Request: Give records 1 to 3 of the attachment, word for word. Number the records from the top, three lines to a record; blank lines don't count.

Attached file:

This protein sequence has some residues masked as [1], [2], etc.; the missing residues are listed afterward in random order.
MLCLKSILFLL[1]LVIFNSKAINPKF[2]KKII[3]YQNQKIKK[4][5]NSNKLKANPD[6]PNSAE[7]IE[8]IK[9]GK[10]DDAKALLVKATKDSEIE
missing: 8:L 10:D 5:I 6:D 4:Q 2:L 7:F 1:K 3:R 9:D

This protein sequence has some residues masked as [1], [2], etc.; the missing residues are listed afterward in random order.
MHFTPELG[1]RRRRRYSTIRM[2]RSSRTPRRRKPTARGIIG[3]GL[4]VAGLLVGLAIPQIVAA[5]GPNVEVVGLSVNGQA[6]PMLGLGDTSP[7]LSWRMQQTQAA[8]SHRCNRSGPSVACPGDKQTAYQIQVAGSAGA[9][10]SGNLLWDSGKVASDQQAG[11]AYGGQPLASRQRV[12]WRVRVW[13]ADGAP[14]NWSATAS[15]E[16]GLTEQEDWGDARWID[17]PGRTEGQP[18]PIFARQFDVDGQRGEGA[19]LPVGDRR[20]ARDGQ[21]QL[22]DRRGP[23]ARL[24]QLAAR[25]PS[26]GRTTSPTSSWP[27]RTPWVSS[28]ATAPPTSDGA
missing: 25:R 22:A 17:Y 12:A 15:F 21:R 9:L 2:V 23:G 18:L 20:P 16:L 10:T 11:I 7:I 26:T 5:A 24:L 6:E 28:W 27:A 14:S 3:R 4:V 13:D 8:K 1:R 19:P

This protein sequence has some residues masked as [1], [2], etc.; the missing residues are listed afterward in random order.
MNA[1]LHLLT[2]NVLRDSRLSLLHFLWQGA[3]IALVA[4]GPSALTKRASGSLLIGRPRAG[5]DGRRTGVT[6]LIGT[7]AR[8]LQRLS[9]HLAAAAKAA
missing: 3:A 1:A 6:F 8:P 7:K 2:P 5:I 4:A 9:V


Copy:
This protein sequence has some residues masked as [1], [2], etc.; the missing residues are listed afterward in random order.
MLCLKSILFLL[1]LVIFNSKAINPKF[2]KKII[3]YQNQKIKK[4][5]NSNKLKANPD[6]PNSAE[7]IE[8]IK[9]GK[10]DDAKALLVKATKDSEIE
missing: 8:L 10:D 5:I 6:D 4:Q 2:L 7:F 1:K 3:R 9:D

This protein sequence has some residues masked as [1], [2], etc.; the missing residues are listed afterward in random order.
MHFTPELG[1]RRRRRYSTIRM[2]RSSRTPRRRKPTARGIIG[3]GL[4]VAGLLVGLAIPQIVAA[5]GPNVEVVGLSVNGQA[6]PMLGLGDTSP[7]LSWRMQQTQAA[8]SHRCNRSGPSVACPGDKQTAYQIQVAGSAGA[9][10]SGNLLWDSGKVASDQQAG[11]AYGGQPLASRQRV[12]WRVRVW[13]ADGAP[14]NWSATAS[15]E[16]GLTEQEDWGDARWID[17]PGRTEGQP[18]PIFARQFDVDGQRGEGA[19]LPVGDRR[20]ARDGQ[21]QL[22]DRRGP[23]ARL[24]QLAAR[25]PS[26]GRTTSPTSSWP[27]RTPWVSS[28]ATAPPTSDGA
missing: 25:R 22:A 17:Y 12:A 15:F 21:R 9:L 2:V 23:G 18:L 20:P 16:L 10:T 11:I 7:I 26:T 5:A 24:L 6:E 28:W 27:A 14:S 3:R 4:V 13:D 8:K 1:R 19:P

This protein sequence has some residues masked as [1], [2], etc.; the missing residues are listed afterward in random order.
MNA[1]LHLLT[2]NVLRDSRLSLLHFLWQGA[3]IALVA[4]GPSALTKRASGSLLIGRPRAG[5]DGRRTGVT[6]LIGT[7]AR[8]LQRLS[9]HLAAAAKAA
missing: 3:A 1:A 6:F 8:P 7:K 2:P 5:I 4:A 9:V